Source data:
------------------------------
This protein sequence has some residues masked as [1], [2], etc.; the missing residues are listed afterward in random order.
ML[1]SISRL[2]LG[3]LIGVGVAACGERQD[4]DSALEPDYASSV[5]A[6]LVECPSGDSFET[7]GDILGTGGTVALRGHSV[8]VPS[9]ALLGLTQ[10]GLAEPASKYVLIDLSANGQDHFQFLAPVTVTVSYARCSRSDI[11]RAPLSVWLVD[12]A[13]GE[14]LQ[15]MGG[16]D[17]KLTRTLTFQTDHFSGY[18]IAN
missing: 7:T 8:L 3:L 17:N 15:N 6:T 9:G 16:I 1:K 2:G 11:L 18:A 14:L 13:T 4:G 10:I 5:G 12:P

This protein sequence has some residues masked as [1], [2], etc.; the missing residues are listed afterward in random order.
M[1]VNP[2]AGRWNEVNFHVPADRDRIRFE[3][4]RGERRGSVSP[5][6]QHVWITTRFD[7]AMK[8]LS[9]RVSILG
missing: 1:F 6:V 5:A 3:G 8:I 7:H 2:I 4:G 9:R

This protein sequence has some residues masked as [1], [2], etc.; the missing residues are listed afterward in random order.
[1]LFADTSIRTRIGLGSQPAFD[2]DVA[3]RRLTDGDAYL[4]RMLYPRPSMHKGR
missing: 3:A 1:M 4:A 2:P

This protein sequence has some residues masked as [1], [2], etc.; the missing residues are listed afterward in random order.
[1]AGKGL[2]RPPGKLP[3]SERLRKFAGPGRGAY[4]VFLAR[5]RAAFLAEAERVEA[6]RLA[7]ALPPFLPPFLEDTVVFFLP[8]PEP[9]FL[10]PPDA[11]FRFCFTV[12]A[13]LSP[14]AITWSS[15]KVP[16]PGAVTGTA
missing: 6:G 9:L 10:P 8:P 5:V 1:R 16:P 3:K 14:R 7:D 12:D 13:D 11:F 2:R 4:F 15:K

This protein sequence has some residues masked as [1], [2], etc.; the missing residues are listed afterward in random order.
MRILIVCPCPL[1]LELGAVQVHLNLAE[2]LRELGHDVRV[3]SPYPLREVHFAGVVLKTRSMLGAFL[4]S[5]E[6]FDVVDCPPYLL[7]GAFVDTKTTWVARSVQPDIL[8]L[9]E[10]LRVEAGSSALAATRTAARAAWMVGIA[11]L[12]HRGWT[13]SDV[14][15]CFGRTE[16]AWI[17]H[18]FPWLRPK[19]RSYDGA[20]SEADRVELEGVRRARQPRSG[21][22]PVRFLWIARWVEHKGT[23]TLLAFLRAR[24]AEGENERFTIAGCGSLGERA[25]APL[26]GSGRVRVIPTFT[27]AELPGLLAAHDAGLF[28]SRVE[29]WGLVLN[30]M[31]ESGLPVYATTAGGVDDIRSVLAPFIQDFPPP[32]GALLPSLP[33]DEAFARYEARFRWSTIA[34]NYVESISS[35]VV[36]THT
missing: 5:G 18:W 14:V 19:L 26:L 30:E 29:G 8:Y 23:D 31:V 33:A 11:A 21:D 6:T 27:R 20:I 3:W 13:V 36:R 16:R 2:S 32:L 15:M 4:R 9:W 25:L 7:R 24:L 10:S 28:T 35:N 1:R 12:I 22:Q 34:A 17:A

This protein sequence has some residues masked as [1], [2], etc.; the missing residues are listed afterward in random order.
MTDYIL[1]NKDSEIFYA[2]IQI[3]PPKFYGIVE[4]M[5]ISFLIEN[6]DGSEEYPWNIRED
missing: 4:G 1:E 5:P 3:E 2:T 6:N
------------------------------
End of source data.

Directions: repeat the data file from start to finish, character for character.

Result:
This protein sequence has some residues masked as [1], [2], etc.; the missing residues are listed afterward in random order.
ML[1]SISRL[2]LG[3]LIGVGVAACGERQD[4]DSALEPDYASSV[5]A[6]LVECPSGDSFET[7]GDILGTGGTVALRGHSV[8]VPS[9]ALLGLTQ[10]GLAEPASKYVLIDLSANGQDHFQFLAPVTVTVSYARCSRSDI[11]RAPLSVWLVD[12]A[13]GE[14]LQ[15]MGG[16]D[17]KLTRTLTFQTDHFSGY[18]IAN
missing: 7:T 8:L 3:L 17:N 15:N 6:T 9:G 16:I 1:K 2:G 11:L 18:A 14:L 13:T 4:G 10:I 5:G 12:P

This protein sequence has some residues masked as [1], [2], etc.; the missing residues are listed afterward in random order.
M[1]VNP[2]AGRWNEVNFHVPADRDRIRFE[3][4]RGERRGSVSP[5][6]QHVWITTRFD[7]AMK[8]LS[9]RVSILG
missing: 1:F 6:V 5:A 3:G 8:I 7:H 2:I 4:G 9:R

This protein sequence has some residues masked as [1], [2], etc.; the missing residues are listed afterward in random order.
[1]LFADTSIRTRIGLGSQPAFD[2]DVA[3]RRLTDGDAYL[4]RMLYPRPSMHKGR
missing: 3:A 1:M 4:A 2:P

This protein sequence has some residues masked as [1], [2], etc.; the missing residues are listed afterward in random order.
[1]AGKGL[2]RPPGKLP[3]SERLRKFAGPGRGAY[4]VFLAR[5]RAAFLAEAERVEA[6]RLA[7]ALPPFLPPFLEDTVVFFLP[8]PEP[9]FL[10]PPDA[11]FRFCFTV[12]A[13]LSP[14]AITWSS[15]KVP[16]PGAVTGTA
missing: 6:G 9:L 10:P 8:P 5:V 1:R 16:P 3:K 14:R 7:D 12:D 13:D 11:F 2:R 4:F 15:K

This protein sequence has some residues masked as [1], [2], etc.; the missing residues are listed afterward in random order.
MRILIVCPCPL[1]LELGAVQVHLNLAE[2]LRELGHDVRV[3]SPYPLREVHFAGVVLKTRSMLGAFL[4]S[5]E[6]FDVVDCPPYLL[7]GAFVDTKTTWVARSVQPDIL[8]L[9]E[10]LRVEAGSSALAATRTAARAAWMVGIA[11]L[12]HRGWT[13]SDV[14][15]CFGRTE[16]AWI[17]H[18]FPWLRPK[19]RSYDGA[20]SEADRVELEGVRRARQPRSG[21][22]PVRFLWIARWVEHKGT[23]TLLAFLRAR[24]AEGENERFTIAGCGSLGERA[25]APL[26]GSGRVRVIPTFT[27]AELPGLLAAHDAGLF[28]SRVE[29]WGLVLN[30]M[31]ESGLPVYATTAGGVDDIRSVLAPFIQDFPPP[32]GALLPSLP[33]DEAFARYEARFRWSTIA[34]NYVESISS[35]VV[36]THT
missing: 5:G 18:W 14:V 19:L 26:L 30:E 29:G 8:Y 23:D 31:V 33:A 11:A 21:D 6:T 27:R 20:I 3:W 13:V 36:R 16:R 2:S 32:L 15:M 4:R 9:W 25:L 7:R 24:L 10:S 28:T 35:N 1:R 12:I 22:Q 34:A 17:A

This protein sequence has some residues masked as [1], [2], etc.; the missing residues are listed afterward in random order.
MTDYIL[1]NKDSEIFYA[2]IQI[3]PPKFYGIVE[4]M[5]ISFLIEN[6]DGSEEYPWNIRED
missing: 4:G 1:E 5:P 3:E 2:T 6:N